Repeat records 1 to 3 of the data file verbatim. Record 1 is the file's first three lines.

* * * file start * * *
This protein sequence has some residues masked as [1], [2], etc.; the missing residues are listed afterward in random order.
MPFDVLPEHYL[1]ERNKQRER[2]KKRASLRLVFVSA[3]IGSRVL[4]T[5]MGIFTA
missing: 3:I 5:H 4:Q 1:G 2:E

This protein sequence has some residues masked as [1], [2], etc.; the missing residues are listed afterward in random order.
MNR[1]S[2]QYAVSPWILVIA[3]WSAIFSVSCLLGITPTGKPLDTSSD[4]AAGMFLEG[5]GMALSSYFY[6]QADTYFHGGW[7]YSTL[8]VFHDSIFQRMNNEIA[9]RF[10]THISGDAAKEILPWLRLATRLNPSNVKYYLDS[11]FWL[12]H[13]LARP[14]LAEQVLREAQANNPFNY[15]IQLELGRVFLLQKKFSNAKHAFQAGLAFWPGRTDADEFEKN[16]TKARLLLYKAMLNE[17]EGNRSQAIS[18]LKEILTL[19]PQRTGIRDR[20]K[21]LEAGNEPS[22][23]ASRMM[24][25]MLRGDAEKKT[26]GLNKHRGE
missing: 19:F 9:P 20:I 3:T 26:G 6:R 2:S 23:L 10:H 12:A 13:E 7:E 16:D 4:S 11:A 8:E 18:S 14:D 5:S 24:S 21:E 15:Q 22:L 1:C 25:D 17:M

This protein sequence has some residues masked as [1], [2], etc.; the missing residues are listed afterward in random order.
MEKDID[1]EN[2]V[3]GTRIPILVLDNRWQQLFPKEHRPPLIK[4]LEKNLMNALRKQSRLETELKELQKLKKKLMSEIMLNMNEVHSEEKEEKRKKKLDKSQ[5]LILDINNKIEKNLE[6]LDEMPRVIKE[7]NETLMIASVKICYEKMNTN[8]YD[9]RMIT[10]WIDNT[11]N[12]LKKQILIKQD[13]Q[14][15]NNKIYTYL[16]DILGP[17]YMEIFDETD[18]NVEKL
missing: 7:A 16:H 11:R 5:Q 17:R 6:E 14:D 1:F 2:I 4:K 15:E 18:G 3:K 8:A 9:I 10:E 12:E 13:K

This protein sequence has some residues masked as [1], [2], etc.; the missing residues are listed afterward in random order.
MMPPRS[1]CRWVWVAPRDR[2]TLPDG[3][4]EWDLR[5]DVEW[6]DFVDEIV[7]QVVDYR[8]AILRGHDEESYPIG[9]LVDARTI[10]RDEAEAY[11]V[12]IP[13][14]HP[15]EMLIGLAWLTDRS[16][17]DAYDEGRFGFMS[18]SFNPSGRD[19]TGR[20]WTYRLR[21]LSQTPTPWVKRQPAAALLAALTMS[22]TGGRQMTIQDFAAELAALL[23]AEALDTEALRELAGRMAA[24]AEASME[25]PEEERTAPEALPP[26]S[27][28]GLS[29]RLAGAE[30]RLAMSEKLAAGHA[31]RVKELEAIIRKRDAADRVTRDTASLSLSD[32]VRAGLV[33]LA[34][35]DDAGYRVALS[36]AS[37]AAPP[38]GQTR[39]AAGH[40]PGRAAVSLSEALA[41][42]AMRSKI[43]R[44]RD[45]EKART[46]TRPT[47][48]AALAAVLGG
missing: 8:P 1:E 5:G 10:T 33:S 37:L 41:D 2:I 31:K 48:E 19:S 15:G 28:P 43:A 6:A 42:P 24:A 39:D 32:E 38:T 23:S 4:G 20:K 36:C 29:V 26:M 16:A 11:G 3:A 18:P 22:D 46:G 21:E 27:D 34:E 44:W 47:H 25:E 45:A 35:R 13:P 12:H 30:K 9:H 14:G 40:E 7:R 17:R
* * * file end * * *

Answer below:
This protein sequence has some residues masked as [1], [2], etc.; the missing residues are listed afterward in random order.
MPFDVLPEHYL[1]ERNKQRER[2]KKRASLRLVFVSA[3]IGSRVL[4]T[5]MGIFTA
missing: 3:I 5:H 4:Q 1:G 2:E

This protein sequence has some residues masked as [1], [2], etc.; the missing residues are listed afterward in random order.
MNR[1]S[2]QYAVSPWILVIA[3]WSAIFSVSCLLGITPTGKPLDTSSD[4]AAGMFLEG[5]GMALSSYFY[6]QADTYFHGGW[7]YSTL[8]VFHDSIFQRMNNEIA[9]RF[10]THISGDAAKEILPWLRLATRLNPSNVKYYLDS[11]FWL[12]H[13]LARP[14]LAEQVLREAQANNPFNY[15]IQLELGRVFLLQKKFSNAKHAFQAGLAFWPGRTDADEFEKN[16]TKARLLLYKAMLNE[17]EGNRSQAIS[18]LKEILTL[19]PQRTGIRDR[20]K[21]LEAGNEPS[22][23]ASRMM[24][25]MLRGDAEKKT[26]GLNKHRGE
missing: 19:F 9:P 20:I 3:T 26:G 6:R 2:S 23:L 10:H 12:A 13:E 7:E 16:D 4:S 11:A 8:E 18:S 14:D 5:S 24:S 21:E 15:Q 22:L 1:C 25:D 17:M

This protein sequence has some residues masked as [1], [2], etc.; the missing residues are listed afterward in random order.
MEKDID[1]EN[2]V[3]GTRIPILVLDNRWQQLFPKEHRPPLIK[4]LEKNLMNALRKQSRLETELKELQKLKKKLMSEIMLNMNEVHSEEKEEKRKKKLDKSQ[5]LILDINNKIEKNLE[6]LDEMPRVIKE[7]NETLMIASVKICYEKMNTN[8]YD[9]RMIT[10]WIDNT[11]N[12]LKKQILIKQD[13]Q[14][15]NNKIYTYL[16]DILGP[17]YMEIFDETD[18]NVEKL
missing: 7:A 16:H 11:R 5:Q 17:R 6:E 14:D 1:F 2:I 4:K 15:E 18:G 3:K 8:A 9:I 10:E 12:E 13:K